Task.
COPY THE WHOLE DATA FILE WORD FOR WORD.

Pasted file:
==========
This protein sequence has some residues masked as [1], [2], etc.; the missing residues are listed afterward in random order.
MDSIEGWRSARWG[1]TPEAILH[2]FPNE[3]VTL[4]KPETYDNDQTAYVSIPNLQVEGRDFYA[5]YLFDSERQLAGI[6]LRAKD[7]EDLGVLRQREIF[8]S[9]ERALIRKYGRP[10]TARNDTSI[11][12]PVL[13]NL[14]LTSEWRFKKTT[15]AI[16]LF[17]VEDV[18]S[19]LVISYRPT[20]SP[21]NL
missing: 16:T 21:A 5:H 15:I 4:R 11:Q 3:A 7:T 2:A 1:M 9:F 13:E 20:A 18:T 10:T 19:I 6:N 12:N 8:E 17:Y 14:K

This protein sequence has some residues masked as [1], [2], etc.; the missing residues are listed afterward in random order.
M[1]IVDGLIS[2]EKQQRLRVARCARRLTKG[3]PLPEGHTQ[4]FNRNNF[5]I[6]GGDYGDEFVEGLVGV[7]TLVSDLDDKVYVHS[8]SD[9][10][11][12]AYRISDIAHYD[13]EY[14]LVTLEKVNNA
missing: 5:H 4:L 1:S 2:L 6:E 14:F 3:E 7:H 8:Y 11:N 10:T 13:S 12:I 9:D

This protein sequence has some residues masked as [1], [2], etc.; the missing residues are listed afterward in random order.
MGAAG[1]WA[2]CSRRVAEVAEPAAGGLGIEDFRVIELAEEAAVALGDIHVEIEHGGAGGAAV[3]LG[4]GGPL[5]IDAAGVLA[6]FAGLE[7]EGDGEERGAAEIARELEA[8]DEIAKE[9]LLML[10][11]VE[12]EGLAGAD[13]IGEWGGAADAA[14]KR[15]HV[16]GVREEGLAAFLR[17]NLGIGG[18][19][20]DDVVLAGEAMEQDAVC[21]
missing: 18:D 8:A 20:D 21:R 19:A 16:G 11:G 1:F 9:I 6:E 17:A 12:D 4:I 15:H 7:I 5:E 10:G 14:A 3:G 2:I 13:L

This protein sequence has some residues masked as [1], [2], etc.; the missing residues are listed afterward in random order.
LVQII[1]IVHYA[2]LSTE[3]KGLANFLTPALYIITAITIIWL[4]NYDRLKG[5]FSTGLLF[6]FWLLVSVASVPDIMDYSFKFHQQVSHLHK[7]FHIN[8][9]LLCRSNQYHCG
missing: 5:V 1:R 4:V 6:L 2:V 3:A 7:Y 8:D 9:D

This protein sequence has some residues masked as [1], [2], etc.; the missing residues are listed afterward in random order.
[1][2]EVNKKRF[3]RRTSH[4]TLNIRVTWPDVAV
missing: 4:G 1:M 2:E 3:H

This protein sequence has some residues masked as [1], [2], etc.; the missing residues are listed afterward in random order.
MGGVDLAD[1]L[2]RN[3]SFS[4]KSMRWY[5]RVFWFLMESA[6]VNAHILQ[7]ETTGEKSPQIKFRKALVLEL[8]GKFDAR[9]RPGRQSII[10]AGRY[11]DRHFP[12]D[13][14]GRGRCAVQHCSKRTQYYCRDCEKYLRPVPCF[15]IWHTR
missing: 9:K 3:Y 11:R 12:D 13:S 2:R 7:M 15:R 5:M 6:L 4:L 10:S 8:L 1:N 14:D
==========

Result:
This protein sequence has some residues masked as [1], [2], etc.; the missing residues are listed afterward in random order.
MDSIEGWRSARWG[1]TPEAILH[2]FPNE[3]VTL[4]KPETYDNDQTAYVSIPNLQVEGRDFYA[5]YLFDSERQLAGI[6]LRAKD[7]EDLGVLRQREIF[8]S[9]ERALIRKYGRP[10]TARNDTSI[11][12]PVL[13]NL[14]LTSEWRFKKTT[15]AI[16]LF[17]VEDV[18]S[19]LVISYRPT[20]SP[21]NL
missing: 16:T 21:A 5:H 15:I 4:R 11:Q 3:A 7:T 2:A 1:M 9:F 13:E 20:A 18:T 10:T 19:I 6:N 12:N 8:E 17:Y 14:K

This protein sequence has some residues masked as [1], [2], etc.; the missing residues are listed afterward in random order.
M[1]IVDGLIS[2]EKQQRLRVARCARRLTKG[3]PLPEGHTQ[4]FNRNNF[5]I[6]GGDYGDEFVEGLVGV[7]TLVSDLDDKVYVHS[8]SD[9][10][11][12]AYRISDIAHYD[13]EY[14]LVTLEKVNNA
missing: 5:H 4:L 1:S 2:L 6:E 14:F 3:E 7:H 8:Y 11:N 10:T 13:S 12:I 9:D

This protein sequence has some residues masked as [1], [2], etc.; the missing residues are listed afterward in random order.
MGAAG[1]WA[2]CSRRVAEVAEPAAGGLGIEDFRVIELAEEAAVALGDIHVEIEHGGAGGAAV[3]LG[4]GGPL[5]IDAAGVLA[6]FAGLE[7]EGDGEERGAAEIARELEA[8]DEIAKE[9]LLML[10][11]VE[12]EGLAGAD[13]IGEWGGAADAA[14]KR[15]HV[16]GVREEGLAAFLR[17]NLGIGG[18][19][20]DDVVLAGEAMEQDAVC[21]
missing: 18:D 8:A 20:D 21:R 19:A 16:G 11:G 1:F 9:I 6:E 17:A 12:D 4:I 15:H 7:I 5:E 10:G 14:A 3:G 2:I 13:L

This protein sequence has some residues masked as [1], [2], etc.; the missing residues are listed afterward in random order.
LVQII[1]IVHYA[2]LSTE[3]KGLANFLTPALYIITAITIIWL[4]NYDRLKG[5]FSTGLLF[6]FWLLVSVASVPDIMDYSFKFHQQVSHLHK[7]FHIN[8][9]LLCRSNQYHCG
missing: 5:V 1:R 4:V 6:L 2:V 3:A 7:Y 8:D 9:D

This protein sequence has some residues masked as [1], [2], etc.; the missing residues are listed afterward in random order.
[1][2]EVNKKRF[3]RRTSH[4]TLNIRVTWPDVAV
missing: 4:G 1:M 2:E 3:H

This protein sequence has some residues masked as [1], [2], etc.; the missing residues are listed afterward in random order.
MGGVDLAD[1]L[2]RN[3]SFS[4]KSMRWY[5]RVFWFLMESA[6]VNAHILQ[7]ETTGEKSPQIKFRKALVLEL[8]GKFDAR[9]RPGRQSII[10]AGRY[11]DRHFP[12]D[13][14]GRGRCAVQHCSKRTQYYCRDCEKYLRPVPCF[15]IWHTR
missing: 9:K 3:Y 11:R 12:D 13:S 2:R 7:M 15:R 5:M 6:L 4:L 10:S 8:L 1:N 14:D